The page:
As I pointed out in my post yesterday, there seems to be parallel universes where Cuba is concerned. There is the universe controlled by the regime and preferred by too many politicians, corporations, and the media; this is the Cuban universe where you find the luxurious resorts and hotels, plentiful food, and those quaint natives that are always quick with a smile and will break into dance at the first sound of music. And then there is the other universe for Cuba’s non-elite 11-million plus population that is the complete opposite and where there are no luxurious resorts, food is scarce, and the only way to keep from crying your entire life is to laugh and dance. But a visit to this less than desirable universe does wonders to the perspective that those who are only familiar with the false reality propagated by the monarchical dictatorship know.
A perfect example of such an epiphany is this letter to the Wall Street Journal in response to an editorial on the meaning of the cosmetic changes in Cuba brought about by the munificent prince raul:
Having visited Cuba in 2004 as part of a group bringing medical supplies, I have to agree with José Azel in regards to “leaving the generals and their heirs as the nouveau riche devoid of a democratic culture.”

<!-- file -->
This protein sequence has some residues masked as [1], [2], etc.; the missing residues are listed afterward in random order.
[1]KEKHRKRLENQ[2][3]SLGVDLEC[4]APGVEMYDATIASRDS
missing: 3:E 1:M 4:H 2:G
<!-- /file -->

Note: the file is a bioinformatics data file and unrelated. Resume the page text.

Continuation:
The basic name of the game in Cuba is who has the dollars — certainly not the people on the street. While I personally never felt threatened or sensed I was being watched, those who were our guides played by the rules and sang the song.
As your article mentions, locals were not allowed in our hotels. Our medical supplies, which I thought would actually be distributed directly to clinics in need, were instead dropped off at a medical supply depot in Havana and doled out to those who had the dollars to pay. One of the clinics we visited, out in the countryside, was in such a state that personally I’d prefer to avoid any medical care. The lab had extremely antiquated and dirty equipment, and the so-called ER was nothing more than a cot and a cart with some everyday medical supplies.
I was told that the major health issues facing many consisted of depression and severe alcoholism — which certainly wasn’t surprising based on what I saw.
An interesting aside was our flight back home, which by the way had to be through Canada. Once the flight was in the air the crew announced a raffle. Each passenger was asked to put a $1 (U.S. or Canadian) plus their boarding pass in a hat passed around by the stewardess. After all was collected, a few names were called and they were the winners of bottles of Cuban rum. The dollars were then shared by all the Cubana Air crew.
I certainly would like to see Cuba become a free country, but I fear that’s not going to happen for a very long time. When you remove an individual’s dreams and take away any hope for the future, you’ve literally performed a social lobotomy.
I would also add that when you ignore the realities of the misery being inflicted on the Cuban people for nearly five decades by the tyrannical castro monarchy, you have literally performed a social lobotomy on yourself.